Prenatal BPA exposure may contribute to the male bias of autism spectrum disorder

January 19, 2021

A new study by researchers from Chulalongkorn University, Tohoku University, and The George Washington University is the first to identify autism candidate genes that may be responsible for the sex-specific effects of bisphenol A (BPA) on the brain. It suggests BPA may serve as an environmental factor that contributes to the prevalence of male bias in autism spectrum disorder (ASD).

The research was published in the journal Scientific Reports.

BPA is widely used in many products in our daily life and abundant in micro/nanoplastics found in the environment, food, or the human placenta. It is thought to be an environmental influence on ASD - a neurodevelopmental disorder characterized by impaired social communication, restricted interests and repetitive behaviors. ASD is a major public health challenge around the world, with roughly 1 in 54 children in the United States being diagnosed.

"Many studies have shown BPA impairs neurological functions known to be disrupted in ASD, making scientists believe that BPA may be one of the key environmental risk factors for ASD. However, we still do not know how BPA can cause or increase the susceptibility of ASD and whether it also plays a role in the male bias of the disorder," said assistant professor Dr.Tewarit Sarachana, head of the SYstems Neuroscience of Autism and PSychiatric disorders (SYNAPS) Research Unit at the Faculty of Allied Health Sciences, Chulalongkorn University.

"In fact, one of our recent studies has demonstrated that prenatal exposure to BPA altered the expression of several ASD candidate genes in the hippocampus in a sex-dependent pattern, but the link between the dysregulation of ASD candidate genes and impaired neurological functions is still lacking."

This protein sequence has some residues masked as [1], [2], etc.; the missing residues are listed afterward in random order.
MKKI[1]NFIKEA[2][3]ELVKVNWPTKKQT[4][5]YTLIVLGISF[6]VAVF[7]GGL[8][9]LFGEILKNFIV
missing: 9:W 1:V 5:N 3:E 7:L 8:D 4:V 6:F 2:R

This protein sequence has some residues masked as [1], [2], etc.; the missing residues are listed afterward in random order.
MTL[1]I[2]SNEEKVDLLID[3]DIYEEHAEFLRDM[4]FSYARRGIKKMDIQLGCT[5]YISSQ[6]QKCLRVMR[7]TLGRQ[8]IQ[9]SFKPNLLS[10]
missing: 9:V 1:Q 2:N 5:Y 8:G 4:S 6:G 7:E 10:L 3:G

"In this study, we showed exposure to BPA during the gestational period decreased neuronal viability and neuronal density in the hippocampus and impaired learning/memory in only the male offspring. Interestingly, the expression of several ASD-related genes in the hippocampus was dysregulated and showed sex-specific correlations with neuronal viability, neuritogenesis, and/or learning/memory. Under prenatal BPA exposure, these genes may play important roles in determining the risk of ASD and its higher prevalence in males," said Surangrat Thongkorn, a Ph.D. candidate and first author of the study.

"The sex differences in the effects of BPA found in our study strongly suggest that BPA negatively impacts the male and female offspring brain through different molecular mechanisms. We are progressively working on these issues to identify the sex-specific molecular mechanism of BPA in the brain. Understanding the effects of BPA and its molecular mechanisms in ASD may lead to changes in the policy regarding the use of BPA or even the discovery of molecular targets for ASD treatment in the future," concluded Dr.Sarachana.
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Tohoku University

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